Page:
“I would say it’s like a cathartic release of a sober mind, essentially. I started writing songs basically as a way to cope with the newfound emotional chaos of sobriety. I never wrote songs in my life before I got sober. I write about topics that give me a lot of emotional response. It goes both ways, so not just sad but also happy, because in sobriety those emotional swings can be triggers, no matter what direction they’re in. A lot of people talk about how they had an amazing day, so their first thought was to get high. Or, they had a really bad day, so their first thought was to get high. So, instead of getting high over those planes, I would just pick up my guitar and write a song about it.”
Isolation can be triggering for someone in recovery, but it’s necessary in the current pandemic. Hartman said Apes was set to leave for tour March 12. They had a date at the massive Texas music fest Folk Shit Up, but cancelled just before the run’s start and encouraged other bands to do the same.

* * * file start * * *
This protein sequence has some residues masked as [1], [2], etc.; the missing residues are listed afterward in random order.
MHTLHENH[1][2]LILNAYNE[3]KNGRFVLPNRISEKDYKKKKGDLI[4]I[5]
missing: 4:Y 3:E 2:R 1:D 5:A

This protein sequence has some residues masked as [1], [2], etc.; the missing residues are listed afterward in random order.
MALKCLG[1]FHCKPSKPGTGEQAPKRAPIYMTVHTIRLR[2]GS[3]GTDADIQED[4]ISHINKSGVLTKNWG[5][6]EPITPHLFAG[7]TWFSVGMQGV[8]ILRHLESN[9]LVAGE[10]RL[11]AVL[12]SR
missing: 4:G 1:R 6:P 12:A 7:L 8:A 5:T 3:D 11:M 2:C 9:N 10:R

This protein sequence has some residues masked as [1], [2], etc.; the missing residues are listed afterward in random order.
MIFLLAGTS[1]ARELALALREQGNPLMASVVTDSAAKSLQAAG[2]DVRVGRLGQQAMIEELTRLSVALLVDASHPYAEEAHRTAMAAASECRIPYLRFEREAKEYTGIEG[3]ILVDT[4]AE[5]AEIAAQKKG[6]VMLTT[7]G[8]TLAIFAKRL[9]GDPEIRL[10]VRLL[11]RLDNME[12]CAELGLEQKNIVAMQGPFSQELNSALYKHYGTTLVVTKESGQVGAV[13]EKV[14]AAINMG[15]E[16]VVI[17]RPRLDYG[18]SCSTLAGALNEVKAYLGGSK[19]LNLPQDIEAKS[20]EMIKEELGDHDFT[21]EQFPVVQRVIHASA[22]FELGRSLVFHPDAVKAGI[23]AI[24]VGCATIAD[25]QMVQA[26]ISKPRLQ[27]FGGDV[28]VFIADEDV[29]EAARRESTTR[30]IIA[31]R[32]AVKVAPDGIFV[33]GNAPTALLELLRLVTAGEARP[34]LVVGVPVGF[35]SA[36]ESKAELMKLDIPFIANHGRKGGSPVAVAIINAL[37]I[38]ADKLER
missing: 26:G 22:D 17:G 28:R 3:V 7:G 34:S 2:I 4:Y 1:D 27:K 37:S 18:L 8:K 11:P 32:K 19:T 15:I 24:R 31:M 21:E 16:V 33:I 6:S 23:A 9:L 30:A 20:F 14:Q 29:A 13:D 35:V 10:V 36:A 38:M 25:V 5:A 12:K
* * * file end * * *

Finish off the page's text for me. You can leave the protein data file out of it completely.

“The way I saw it is I speak so much about harm reduction when it comes to recovery things that it would be disingenuous to not take another public health crisis seriously. I saw it as the same thing,” she said. “When I juggled it in my mind I thought, I can’t say we should all carry Narcan and look out for our friends when I’m going to just go touring during a pandemic.”
Unable to have that human connection, and also unable to host touring acts at her home, which she frequently does, Hartman has found positive outlets for her energies during this downtime. Apes released a live album at the beginning of May, available on Bandcamp, Spotify and other streaming music platforms. She's focused on the band's merchandise sales. A friend, Ian Archibald of the Buffalo, New York band Cardboard Homestead, asked her to help develop a streaming music fest. They and others in the folk punk community pieced together Coping with Dystopia. Designed as a one-time event, the show was so successful its organizers kept it running. It’s aired on YouTube, Switch and Facebook every Friday evening since March 20 and has raised more than $7,000 for grass roots charities. Sean Bonnette of AJJ and The Dead Milkmen’s Joe Jack Talcum have been headliners. Apes of the State was the very first band to play the series.